What happens when Southern barbecue meets Mexican fare? Mexicue, a food truck turned brick-and-mortar concept with a new Chelsea location where you’re guaranteed to find just as a delicious of a margarita as you will some tender brisket. Or as the eatery like to put it, “We smoke, braise, char, pickle, juice, mash, grind and create — in a way that is inspired by the Mexican tradition. All with a twist of the American South. We believe in authentic, down-home cooking techniques. Nothing fancy.”
Photography: R'el Dade + Marcus Lloyd
According to creator Thomas Kelly, the Mexicue concept was dreamt up back in 2010 after a trip to Los Angeles. “After a trip to LA in 2010, my partner (David Schillace) was inspired by all the creative well-branded food trucks there and realized there was an opportunity in New York. We sat down early in 2010 to discuss concepts and immediately pinpointed Mexican Barbecue as a prefect concept for a truck, and restaurants down the road. The food was basically what I was cooking at home all the time – taking slow and low barbecue and Southern comfort food, and blending it with the fresh bold flavors of Mexican cooking,” he tells The Culintro Blog.
Photography: R'el Dade + Marcus Lloyd | Mexicue
The result is a winning menu packed with unique fusions, including barbecue sauce spiked with chillies de arbol and smoky short-rib tacos with spicy red salsas. Meanwhile vegetarians can enjoy dishes such as barbequed beet tacos with goat cheese accented with a vinegary arbol-laden sauce. Poblano mac and cheese, grilled cornbread with chipotle butter and burnt end brisket chili with crispy tortilla chips and slow-simmered black beans are also some of the eatery’s most tempting Mexican meets down-home cooking options.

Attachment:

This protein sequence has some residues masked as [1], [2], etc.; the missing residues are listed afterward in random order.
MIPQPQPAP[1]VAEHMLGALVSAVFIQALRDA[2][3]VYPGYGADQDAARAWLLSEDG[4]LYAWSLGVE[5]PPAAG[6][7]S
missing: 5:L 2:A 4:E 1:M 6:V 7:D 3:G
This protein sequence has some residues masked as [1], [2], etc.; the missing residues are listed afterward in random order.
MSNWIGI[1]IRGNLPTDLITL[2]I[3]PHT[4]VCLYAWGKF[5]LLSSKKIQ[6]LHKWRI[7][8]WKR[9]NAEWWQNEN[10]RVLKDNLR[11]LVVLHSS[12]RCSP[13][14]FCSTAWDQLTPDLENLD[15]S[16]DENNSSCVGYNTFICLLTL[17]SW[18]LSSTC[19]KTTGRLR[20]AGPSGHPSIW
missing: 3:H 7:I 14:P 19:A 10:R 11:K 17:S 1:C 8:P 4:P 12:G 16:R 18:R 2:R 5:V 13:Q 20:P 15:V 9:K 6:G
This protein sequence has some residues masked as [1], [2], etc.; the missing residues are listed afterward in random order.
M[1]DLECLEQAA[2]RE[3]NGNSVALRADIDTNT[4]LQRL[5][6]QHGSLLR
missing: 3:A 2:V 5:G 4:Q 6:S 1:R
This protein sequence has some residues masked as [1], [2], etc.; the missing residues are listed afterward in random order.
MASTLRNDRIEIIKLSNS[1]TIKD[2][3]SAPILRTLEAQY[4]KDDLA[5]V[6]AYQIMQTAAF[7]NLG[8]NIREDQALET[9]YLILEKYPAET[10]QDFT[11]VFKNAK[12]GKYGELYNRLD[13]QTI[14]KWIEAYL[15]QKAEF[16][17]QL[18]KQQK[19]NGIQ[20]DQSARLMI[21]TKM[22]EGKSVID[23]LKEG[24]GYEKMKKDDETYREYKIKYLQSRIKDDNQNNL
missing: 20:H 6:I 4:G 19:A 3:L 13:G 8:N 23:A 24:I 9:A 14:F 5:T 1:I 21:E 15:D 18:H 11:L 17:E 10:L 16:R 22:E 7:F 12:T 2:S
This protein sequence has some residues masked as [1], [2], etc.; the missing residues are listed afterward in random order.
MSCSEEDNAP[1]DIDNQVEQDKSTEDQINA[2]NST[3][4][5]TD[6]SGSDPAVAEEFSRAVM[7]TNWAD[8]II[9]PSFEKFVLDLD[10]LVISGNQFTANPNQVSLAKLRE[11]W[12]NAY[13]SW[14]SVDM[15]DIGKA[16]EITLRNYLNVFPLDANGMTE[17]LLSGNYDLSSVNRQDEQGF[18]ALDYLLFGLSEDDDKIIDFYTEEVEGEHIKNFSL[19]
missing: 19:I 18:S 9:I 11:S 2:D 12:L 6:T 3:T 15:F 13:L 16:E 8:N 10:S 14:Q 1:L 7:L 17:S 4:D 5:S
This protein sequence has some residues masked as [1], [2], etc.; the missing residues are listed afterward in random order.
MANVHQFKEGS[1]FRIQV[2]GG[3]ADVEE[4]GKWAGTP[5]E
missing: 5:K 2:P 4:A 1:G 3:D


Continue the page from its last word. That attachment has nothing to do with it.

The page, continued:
So does Kelly miss his food truck roots? Not so much. According to Kelly his foray into brick-and-mortar spaces, with Mexicue now boasting several locations throughout the city including venues in NoMad, Midtown, and Chelsea, as well as Stamford, Connecticut, has been a welcomed evolution for the brand. Kelly explains, “Operating a food truck was actually far more challenging than brick and mortar, in most respects. With a brick & mortar location we never had to worry about parking, weather, parking violations, generator problems, etc – all challenges that could prevent the food truck from opening. I think the most challenging aspect of moving into a brick and mortar location was translating the experience people loved at the truck.”
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